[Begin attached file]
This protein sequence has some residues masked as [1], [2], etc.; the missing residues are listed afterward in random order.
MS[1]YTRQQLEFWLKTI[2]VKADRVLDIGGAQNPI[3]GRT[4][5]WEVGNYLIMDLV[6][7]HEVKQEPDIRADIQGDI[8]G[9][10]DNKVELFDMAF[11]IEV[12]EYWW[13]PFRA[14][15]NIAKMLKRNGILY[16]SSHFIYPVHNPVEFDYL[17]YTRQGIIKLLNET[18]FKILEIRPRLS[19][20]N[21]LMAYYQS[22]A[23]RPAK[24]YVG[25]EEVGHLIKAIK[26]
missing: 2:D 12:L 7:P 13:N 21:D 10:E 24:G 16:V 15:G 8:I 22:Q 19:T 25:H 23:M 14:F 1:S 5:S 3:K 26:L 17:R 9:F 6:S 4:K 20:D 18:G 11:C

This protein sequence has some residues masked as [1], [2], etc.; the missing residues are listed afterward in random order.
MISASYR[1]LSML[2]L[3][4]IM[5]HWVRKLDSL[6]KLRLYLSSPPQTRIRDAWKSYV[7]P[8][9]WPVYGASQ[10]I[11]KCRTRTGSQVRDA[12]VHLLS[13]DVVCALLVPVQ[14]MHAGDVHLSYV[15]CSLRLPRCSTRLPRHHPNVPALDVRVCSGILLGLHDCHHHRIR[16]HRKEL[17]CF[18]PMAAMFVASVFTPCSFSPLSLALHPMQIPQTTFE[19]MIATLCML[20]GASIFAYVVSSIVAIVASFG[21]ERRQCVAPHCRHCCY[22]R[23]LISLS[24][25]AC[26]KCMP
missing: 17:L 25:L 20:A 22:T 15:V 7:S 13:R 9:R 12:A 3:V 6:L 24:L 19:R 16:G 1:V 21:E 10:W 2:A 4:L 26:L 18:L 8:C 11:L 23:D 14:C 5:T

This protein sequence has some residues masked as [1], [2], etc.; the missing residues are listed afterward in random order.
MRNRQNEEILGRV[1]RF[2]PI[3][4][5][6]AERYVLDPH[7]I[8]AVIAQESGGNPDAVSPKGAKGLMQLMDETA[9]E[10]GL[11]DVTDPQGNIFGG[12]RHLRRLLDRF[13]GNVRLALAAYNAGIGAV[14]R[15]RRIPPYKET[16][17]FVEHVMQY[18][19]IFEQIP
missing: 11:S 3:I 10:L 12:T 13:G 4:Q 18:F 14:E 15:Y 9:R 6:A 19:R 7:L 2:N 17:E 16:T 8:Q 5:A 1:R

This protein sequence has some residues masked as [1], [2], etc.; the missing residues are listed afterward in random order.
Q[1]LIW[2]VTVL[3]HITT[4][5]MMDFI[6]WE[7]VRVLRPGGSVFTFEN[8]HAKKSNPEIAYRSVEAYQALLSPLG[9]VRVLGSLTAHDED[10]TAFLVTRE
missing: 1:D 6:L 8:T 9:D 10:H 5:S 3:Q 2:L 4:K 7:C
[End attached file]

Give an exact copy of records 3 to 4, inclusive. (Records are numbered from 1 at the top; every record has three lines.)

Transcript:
This protein sequence has some residues masked as [1], [2], etc.; the missing residues are listed afterward in random order.
MRNRQNEEILGRV[1]RF[2]PI[3][4][5][6]AERYVLDPH[7]I[8]AVIAQESGGNPDAVSPKGAKGLMQLMDETA[9]E[10]GL[11]DVTDPQGNIFGG[12]RHLRRLLDRF[13]GNVRLALAAYNAGIGAV[14]R[15]RRIPPYKET[16][17]FVEHVMQY[18][19]IFEQIP
missing: 11:S 3:I 10:L 12:T 13:G 4:Q 18:F 14:E 15:Y 9:R 6:A 19:R 7:L 2:N 17:E 16:T 8:Q 5:A 1:R

This protein sequence has some residues masked as [1], [2], etc.; the missing residues are listed afterward in random order.
Q[1]LIW[2]VTVL[3]HITT[4][5]MMDFI[6]WE[7]VRVLRPGGSVFTFEN[8]HAKKSNPEIAYRSVEAYQALLSPLG[9]VRVLGSLTAHDED[10]TAFLVTRE
missing: 1:D 6:L 8:T 9:D 10:H 5:S 3:Q 2:L 4:K 7:C